“Transatlantic Monetary Shocks and the Depression of the 1780s”
Working Paper, Darden School of Business
“'Never Did I See So Universal a Frenzy': The Panic of 1791 and the Republicanization of Philadelphia”
Pennsylvania Magazine of History and Biography, Vol. 142, No. 1 (January 2018), 7-48.”
This paper presents a new interpretation of the Depression of the 1780s by focusing on the cascading impact of a massive monetary contraction. This paper proposes that postwar deflation, sparked by a British policy-caused money supply shock, drove the Depression of the 1780s. While past historians have noted significant postwar deflation, the historiographical consensus attributes falling prices in the 1780s to widespread commodity gluts resulting from a brief postwar import boom and the subsequent collapse of foreign demand for American products. This paper argues that efforts by the Bank of England and Royal Treasury to rebuild British gold stocks and broader monetary base after the American Revolution drew money out of the new United States at a remarkable rate. The transatlantic monetary vacuum exacerbated a secular contraction of the American money supply, sparked by the abandonment of the Continental Dollar and widespread volatility among numerous state currencies. All told, British financial power overwhelmed the new nation’s meager financial defenses and exacerbated a perfect storm of negative postwar demand shocks and scarce domestic sources of money. Without a consolidated monetary authority or private financial institutions capable of countering British monetary retrenchment, monetary scarcity produced a deflation cycle that devastated an already wounded American economy.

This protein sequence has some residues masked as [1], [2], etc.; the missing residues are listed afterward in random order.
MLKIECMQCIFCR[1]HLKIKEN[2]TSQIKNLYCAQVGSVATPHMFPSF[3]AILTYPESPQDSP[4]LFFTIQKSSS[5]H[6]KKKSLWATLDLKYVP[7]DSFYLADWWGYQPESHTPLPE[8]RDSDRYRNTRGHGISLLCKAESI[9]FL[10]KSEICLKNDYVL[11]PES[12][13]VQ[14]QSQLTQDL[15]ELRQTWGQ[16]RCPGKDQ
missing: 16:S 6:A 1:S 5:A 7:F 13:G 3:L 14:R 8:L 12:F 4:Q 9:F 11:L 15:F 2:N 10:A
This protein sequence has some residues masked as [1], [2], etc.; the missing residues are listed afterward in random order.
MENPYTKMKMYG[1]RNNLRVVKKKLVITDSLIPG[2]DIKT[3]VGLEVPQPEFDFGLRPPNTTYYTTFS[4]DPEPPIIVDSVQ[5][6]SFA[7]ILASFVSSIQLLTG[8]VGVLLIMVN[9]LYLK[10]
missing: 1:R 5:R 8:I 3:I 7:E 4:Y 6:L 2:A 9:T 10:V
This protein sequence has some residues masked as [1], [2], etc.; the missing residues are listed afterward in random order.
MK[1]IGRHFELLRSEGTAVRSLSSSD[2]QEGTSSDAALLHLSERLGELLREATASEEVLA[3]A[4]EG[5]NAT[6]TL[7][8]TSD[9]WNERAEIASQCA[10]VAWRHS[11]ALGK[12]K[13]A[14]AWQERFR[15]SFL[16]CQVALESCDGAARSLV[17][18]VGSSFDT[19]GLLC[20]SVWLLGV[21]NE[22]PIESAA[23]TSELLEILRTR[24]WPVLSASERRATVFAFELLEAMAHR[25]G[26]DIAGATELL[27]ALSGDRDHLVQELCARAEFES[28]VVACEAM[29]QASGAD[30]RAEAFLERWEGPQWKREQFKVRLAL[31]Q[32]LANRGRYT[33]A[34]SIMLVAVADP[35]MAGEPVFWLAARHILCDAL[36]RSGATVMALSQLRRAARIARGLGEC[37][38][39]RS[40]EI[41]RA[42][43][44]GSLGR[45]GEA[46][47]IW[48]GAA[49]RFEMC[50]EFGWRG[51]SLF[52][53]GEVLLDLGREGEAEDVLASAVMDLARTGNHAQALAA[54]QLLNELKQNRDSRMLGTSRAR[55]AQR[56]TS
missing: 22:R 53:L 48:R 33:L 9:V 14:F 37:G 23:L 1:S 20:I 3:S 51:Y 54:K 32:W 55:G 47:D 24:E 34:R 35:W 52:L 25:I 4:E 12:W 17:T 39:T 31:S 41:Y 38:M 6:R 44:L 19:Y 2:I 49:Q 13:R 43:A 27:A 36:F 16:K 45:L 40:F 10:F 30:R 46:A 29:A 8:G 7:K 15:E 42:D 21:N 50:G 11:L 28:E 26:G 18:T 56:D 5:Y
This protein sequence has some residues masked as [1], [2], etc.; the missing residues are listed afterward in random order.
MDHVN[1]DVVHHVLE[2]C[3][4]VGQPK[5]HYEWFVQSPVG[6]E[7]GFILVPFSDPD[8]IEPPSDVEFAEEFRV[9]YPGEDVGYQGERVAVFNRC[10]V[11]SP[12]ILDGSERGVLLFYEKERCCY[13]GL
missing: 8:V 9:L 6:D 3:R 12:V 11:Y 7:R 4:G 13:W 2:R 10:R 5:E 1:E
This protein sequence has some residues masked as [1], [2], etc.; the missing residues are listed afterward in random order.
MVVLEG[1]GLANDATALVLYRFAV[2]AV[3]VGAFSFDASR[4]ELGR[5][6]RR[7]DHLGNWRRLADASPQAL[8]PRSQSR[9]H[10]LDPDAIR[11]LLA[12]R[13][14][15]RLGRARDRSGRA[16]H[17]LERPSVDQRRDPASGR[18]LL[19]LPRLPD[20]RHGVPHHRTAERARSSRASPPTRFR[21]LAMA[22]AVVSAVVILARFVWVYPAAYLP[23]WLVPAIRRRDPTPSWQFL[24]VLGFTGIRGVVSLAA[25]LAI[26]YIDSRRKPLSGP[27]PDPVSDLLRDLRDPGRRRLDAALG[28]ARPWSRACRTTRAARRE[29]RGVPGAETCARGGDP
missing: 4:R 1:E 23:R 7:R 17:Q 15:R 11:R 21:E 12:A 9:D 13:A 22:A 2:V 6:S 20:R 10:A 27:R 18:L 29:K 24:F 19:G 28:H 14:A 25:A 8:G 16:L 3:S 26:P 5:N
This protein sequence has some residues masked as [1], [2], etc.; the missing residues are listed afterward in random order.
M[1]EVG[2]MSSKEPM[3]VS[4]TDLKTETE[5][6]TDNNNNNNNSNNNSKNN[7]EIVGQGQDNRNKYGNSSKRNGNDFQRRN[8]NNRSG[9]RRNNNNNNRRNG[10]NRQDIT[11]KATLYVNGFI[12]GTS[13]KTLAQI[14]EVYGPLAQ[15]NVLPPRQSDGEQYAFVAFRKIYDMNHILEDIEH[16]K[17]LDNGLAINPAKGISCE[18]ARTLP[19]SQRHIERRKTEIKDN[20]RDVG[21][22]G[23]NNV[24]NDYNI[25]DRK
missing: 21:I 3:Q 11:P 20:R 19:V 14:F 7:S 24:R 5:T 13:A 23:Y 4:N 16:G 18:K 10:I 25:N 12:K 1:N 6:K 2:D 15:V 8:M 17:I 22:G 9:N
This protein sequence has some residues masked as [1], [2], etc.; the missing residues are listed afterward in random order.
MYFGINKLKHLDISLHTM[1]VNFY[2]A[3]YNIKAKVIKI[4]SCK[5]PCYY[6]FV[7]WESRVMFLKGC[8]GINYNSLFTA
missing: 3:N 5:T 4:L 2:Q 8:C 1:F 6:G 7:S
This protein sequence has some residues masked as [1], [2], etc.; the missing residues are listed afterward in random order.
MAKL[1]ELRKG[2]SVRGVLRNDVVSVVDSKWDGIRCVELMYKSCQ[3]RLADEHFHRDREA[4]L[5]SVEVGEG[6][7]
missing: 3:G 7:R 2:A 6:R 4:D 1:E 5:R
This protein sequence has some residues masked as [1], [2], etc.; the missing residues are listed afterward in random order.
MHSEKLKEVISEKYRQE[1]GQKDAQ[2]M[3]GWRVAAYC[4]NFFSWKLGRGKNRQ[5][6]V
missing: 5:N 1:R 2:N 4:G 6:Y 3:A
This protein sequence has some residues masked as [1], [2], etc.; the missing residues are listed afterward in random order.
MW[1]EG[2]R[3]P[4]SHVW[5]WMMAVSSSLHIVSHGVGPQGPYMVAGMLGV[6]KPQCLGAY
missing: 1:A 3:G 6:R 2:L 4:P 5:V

This paper refocuses causal examination of the postwar Depression on British policy influencing the transatlantic monetary system. This study examines price patterns in commodity baskets with distinct domestic or local and Atlantic money supply exposures to parse the impact of domestic and British monetary forces on American deflation. America’s historical dependence on, and integration with, the British commercial empire, made British monetary flows the primary driver of the monetary level in the new United States. The discordant nature of state and federal monetary regimes, as well as unintegrated markets, made unified price movements based on domestic sources of money highly unlikely. Yet across three American cities in 1783-1789, a basket of “domestic” commodities—i.e. goods not traded internationally and thus not subject to international monetary factors but still subject to British monetary forces in America—declined an average of 9.3 percent. Quite the contrary, a similar average of “foreign” goods—i.e. those cushioned from the effects of adverse British monetary policies by robust global markets—fell only 2 percent over the same period. Most importantly, price movement in the American domestic and foreign baskets converged after 1786 when British authorities ended their policy of monetary retrenchment. The parallel deflationary movements of “domestic” prices across three distinct regions with different domestic currency environments signal the primacy of British money, and thus British monetary policy, in post-Revolutionary America. Furthermore, the delta between American domestic and foreign commodity baskets during 1783-1786 provide new evidence that British monetary policy caused a widespread monetary contraction and subsequent deflation in the new United States.